Often times, people go about researching history and finding an investigation properly. They try to ask a question and then find the answer to that question. Like Gary said, find something that interests you! But the most vital key is really to simply read. Crack open a book and actually read the content and find something curious there. It's when you read the history that a question will come to you. Granted, I completely understand that being an IB student leaves little time for 'leisure' reading of a history book, but its the best way to get top marks.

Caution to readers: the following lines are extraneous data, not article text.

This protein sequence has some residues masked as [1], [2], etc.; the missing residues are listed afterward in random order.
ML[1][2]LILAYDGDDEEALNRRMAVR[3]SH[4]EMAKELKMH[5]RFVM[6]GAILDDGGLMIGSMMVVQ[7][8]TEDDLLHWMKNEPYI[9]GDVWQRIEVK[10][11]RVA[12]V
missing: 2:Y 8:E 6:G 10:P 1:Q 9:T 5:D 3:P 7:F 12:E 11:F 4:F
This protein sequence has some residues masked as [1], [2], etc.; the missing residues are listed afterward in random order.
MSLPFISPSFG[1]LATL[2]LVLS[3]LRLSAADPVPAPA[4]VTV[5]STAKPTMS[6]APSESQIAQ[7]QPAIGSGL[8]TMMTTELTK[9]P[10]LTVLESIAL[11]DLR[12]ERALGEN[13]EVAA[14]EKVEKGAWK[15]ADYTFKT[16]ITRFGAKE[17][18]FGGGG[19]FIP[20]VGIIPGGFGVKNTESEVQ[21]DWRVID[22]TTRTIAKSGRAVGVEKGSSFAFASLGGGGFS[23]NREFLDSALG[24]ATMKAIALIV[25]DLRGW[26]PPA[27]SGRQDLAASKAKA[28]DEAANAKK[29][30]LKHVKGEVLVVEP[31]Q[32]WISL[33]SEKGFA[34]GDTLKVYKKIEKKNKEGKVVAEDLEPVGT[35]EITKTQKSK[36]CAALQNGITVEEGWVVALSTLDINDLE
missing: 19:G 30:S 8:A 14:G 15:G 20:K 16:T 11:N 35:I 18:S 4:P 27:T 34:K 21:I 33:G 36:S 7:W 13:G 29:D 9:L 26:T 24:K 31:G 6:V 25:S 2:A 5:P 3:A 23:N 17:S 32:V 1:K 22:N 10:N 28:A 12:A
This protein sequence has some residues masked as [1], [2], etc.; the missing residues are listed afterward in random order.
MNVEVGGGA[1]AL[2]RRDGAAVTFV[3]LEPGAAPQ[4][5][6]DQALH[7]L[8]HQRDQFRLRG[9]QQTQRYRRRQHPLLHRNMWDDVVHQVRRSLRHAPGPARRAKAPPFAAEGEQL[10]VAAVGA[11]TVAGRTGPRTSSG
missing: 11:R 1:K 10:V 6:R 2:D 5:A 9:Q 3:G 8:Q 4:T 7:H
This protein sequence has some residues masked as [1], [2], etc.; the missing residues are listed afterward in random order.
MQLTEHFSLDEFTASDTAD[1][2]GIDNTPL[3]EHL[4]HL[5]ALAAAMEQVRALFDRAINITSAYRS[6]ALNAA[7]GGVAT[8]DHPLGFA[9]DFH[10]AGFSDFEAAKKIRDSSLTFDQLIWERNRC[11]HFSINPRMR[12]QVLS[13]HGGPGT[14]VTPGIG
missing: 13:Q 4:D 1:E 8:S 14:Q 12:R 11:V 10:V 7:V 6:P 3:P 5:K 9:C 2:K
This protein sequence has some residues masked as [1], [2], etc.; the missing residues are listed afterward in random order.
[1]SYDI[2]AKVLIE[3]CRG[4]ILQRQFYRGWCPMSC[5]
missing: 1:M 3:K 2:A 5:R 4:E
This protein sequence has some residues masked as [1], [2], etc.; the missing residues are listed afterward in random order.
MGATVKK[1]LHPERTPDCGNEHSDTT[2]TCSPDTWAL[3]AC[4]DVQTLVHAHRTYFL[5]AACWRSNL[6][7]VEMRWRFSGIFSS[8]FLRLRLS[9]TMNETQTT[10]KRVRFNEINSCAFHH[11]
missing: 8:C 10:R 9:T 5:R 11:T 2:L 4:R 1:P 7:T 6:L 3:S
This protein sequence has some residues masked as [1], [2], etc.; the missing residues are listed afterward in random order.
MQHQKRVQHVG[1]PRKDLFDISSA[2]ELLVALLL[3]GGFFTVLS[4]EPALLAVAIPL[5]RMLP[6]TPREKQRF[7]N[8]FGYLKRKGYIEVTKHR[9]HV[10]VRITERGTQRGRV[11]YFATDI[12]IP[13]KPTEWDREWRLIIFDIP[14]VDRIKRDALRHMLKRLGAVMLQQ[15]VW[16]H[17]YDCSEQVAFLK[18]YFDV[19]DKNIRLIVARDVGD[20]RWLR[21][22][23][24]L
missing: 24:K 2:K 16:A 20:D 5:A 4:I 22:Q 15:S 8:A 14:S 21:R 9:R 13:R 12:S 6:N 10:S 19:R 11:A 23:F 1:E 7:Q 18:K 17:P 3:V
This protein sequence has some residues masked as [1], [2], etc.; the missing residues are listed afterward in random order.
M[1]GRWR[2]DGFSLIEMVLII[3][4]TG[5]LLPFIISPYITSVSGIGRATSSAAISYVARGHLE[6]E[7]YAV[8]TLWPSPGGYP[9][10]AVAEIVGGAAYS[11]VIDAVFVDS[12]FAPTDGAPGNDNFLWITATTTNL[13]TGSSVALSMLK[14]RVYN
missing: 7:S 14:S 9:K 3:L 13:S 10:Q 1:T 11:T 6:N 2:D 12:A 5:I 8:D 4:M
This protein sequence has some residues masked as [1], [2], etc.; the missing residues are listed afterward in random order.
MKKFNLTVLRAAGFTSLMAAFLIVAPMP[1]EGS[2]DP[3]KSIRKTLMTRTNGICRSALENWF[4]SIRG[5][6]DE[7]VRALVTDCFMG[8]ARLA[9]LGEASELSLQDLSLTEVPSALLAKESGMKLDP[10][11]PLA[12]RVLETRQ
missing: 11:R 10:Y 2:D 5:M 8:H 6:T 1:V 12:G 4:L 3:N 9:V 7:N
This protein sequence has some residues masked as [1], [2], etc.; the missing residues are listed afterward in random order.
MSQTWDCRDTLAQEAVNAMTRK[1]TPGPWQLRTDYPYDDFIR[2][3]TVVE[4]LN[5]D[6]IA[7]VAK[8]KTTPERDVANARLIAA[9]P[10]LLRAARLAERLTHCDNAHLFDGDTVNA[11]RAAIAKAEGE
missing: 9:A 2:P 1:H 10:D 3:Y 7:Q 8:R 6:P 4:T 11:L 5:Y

Additionally, IB loves to see local history for a few reasons. Primarily because if you're someone in Podunk, KY talking about the effect that some mayor of Podunk had on the Union soldiers during the civil war, chances are they won't have ever heard of that before. Find something uncommon. Local history also allows you the opportunity to have access to a wider variety of resources, especially primary ones.
If you have no idea where to go, start broad and quickly pair your way down. For example, U.S. history//20th Century U.S.//Cold War//Cold War Espionage//Specific spy or similar. Once you have a significantly paired down, you just have to read. If you reach crunch time, obviously this won't work. Hopefully this helps, feel free to message me with anything!